Words come cheap from Government. During the budget talks, the Taoiseach set his face against any consideration of bringing those agencies under section 38. He said it was not even being considered. He can make all the announcements he likes, such as the palliative care strategy or Sláintecare, but they mean nothing in the real world. When one comes face to face with the financial controllers of these institutions, who are trying their best and have been moderate in their response, it is clear that the Taoiseach does not value them.

He says he does. I get no pleasure in saying this but he does not value them, because if he did, he would not treat them as he does. He mentioned Wicklow. That will come in under Our Lady's Hospice in Harold's Cross. That means that it will be fully HSE aligned. The remaining hospices I mentioned will be further discriminated against. There will be a HSE hospice network while those in Cork, Limerick, Galway, Blanchardstown will be continually disadvantaged by the Government. The WRC agreement is a cover operation. The unions look after their members, which is their job. The Government gets to frustrate the whole thing for a year and a half and the Taoiseach can stand here and say that the Government has an agreement. In reality, behind the scenes, this puts an unsustainable strain on the hospices I mentioned. It is time for the nice words to end. People are no longer interested in the announcements that generate photo opportunities or the nice words that placate them in their daily duties.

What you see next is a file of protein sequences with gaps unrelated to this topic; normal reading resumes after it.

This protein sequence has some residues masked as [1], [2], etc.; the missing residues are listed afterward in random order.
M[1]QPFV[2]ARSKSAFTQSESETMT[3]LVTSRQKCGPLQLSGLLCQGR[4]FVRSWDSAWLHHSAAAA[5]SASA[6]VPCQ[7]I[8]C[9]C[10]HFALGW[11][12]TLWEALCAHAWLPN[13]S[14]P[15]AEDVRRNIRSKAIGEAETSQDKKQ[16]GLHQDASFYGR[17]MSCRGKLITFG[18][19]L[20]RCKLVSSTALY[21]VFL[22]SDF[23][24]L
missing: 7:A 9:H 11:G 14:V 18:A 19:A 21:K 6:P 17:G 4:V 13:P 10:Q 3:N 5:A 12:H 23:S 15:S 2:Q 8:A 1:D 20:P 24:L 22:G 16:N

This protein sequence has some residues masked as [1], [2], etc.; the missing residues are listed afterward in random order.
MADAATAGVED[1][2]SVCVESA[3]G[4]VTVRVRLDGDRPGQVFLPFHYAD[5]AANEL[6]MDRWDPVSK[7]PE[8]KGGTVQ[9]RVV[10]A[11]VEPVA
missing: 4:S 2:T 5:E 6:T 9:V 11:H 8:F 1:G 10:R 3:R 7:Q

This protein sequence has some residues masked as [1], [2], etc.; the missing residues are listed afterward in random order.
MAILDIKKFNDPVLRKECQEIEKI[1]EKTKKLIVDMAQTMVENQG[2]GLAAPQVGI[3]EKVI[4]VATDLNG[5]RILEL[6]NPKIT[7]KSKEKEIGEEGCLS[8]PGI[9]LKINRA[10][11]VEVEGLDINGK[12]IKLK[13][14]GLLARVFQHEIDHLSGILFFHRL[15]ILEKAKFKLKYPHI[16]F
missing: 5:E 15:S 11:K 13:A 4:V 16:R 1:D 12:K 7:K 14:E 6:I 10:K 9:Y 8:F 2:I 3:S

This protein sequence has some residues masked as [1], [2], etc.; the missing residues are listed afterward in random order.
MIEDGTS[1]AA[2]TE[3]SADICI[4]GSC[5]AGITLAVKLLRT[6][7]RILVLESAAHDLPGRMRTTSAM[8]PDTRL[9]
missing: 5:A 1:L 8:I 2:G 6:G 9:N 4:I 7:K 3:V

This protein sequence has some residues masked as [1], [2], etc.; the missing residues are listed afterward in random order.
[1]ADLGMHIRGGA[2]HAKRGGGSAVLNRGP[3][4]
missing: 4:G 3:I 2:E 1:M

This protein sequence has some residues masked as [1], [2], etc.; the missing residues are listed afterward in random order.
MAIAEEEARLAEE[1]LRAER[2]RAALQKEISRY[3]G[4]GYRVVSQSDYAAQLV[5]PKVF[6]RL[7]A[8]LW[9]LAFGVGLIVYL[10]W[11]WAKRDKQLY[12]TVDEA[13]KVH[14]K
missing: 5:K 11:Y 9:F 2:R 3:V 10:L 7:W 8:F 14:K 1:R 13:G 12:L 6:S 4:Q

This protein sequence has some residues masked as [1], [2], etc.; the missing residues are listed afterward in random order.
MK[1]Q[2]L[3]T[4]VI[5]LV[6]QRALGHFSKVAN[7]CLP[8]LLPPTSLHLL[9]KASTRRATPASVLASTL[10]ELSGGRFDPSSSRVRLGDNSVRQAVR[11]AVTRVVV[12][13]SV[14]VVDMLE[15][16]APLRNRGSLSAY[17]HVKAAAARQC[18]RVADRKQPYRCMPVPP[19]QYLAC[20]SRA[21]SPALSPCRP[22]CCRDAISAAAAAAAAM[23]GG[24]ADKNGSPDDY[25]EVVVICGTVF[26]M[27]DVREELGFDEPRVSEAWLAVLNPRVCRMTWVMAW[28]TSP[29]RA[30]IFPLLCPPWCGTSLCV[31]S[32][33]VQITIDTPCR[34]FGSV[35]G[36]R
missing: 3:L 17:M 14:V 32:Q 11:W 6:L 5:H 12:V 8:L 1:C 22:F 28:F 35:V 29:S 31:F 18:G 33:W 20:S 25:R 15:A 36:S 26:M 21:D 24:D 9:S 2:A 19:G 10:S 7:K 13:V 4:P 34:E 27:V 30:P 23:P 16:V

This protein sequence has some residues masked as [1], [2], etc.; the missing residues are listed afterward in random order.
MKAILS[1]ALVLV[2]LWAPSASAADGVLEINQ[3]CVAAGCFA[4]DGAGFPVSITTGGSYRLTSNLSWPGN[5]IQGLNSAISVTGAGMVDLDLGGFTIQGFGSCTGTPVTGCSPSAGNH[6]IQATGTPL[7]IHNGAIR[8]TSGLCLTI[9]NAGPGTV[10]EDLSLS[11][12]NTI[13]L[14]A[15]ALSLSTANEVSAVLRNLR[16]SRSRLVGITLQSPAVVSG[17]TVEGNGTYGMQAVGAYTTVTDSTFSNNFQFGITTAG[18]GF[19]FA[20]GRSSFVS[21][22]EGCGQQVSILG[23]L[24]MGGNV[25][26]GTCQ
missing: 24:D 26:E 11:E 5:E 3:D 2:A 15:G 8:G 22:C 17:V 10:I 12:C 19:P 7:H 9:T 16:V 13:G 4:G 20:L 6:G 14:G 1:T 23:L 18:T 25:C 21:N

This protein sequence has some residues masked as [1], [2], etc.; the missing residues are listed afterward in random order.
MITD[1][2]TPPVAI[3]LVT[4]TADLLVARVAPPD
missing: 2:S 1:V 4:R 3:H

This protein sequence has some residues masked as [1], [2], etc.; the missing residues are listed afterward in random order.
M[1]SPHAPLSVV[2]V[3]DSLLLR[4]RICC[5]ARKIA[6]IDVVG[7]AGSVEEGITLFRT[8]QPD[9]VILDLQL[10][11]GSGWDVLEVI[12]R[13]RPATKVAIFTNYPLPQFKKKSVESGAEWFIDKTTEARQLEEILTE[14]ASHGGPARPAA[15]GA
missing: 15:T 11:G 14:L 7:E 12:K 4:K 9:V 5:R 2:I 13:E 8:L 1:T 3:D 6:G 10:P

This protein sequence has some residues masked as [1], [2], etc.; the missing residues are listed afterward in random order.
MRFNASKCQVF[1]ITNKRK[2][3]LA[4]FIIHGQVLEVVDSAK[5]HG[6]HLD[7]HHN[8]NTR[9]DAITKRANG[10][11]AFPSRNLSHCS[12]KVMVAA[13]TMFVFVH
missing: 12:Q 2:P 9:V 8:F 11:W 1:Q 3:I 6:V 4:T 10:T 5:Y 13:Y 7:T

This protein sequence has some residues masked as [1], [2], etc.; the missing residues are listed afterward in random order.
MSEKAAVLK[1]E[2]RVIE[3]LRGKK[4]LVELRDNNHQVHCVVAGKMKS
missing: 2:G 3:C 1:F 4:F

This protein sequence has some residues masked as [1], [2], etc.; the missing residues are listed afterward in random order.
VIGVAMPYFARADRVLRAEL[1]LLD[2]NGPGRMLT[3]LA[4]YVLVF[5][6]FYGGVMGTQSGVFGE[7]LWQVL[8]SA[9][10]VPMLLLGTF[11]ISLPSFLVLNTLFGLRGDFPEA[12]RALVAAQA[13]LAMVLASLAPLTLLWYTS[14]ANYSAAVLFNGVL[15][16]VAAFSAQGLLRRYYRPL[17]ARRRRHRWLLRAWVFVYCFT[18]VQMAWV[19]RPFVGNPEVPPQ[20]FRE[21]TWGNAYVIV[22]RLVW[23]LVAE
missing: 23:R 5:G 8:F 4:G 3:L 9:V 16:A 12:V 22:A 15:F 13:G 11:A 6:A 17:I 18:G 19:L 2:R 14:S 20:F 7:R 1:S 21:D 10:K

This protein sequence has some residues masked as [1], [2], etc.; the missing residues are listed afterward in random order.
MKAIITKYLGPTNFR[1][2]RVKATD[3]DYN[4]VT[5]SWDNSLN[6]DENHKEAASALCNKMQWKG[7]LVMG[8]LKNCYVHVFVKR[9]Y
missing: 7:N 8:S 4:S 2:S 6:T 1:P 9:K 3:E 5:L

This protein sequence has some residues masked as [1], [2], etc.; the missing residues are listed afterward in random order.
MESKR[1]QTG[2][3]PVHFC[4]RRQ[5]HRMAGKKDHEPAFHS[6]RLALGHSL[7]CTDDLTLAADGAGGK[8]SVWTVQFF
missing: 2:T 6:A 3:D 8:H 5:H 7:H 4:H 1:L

I call on the Taoiseach to respond. The Deputy has exceeded the time.

Marymount Hospice is losing staff because of this arrangement.

I call on the Taoiseach to respond.

It has lost 11. The managers are cancelling community visits as we speak. They have been restrained up to now but this is not sustainable. I do not want the Taoiseach to say we can talk about it.

I call on the Taoiseach to respond.

These hospices need to be sorted out. They are essential. I have been on about this for the past year but my comments have fallen on deaf ears from the Government.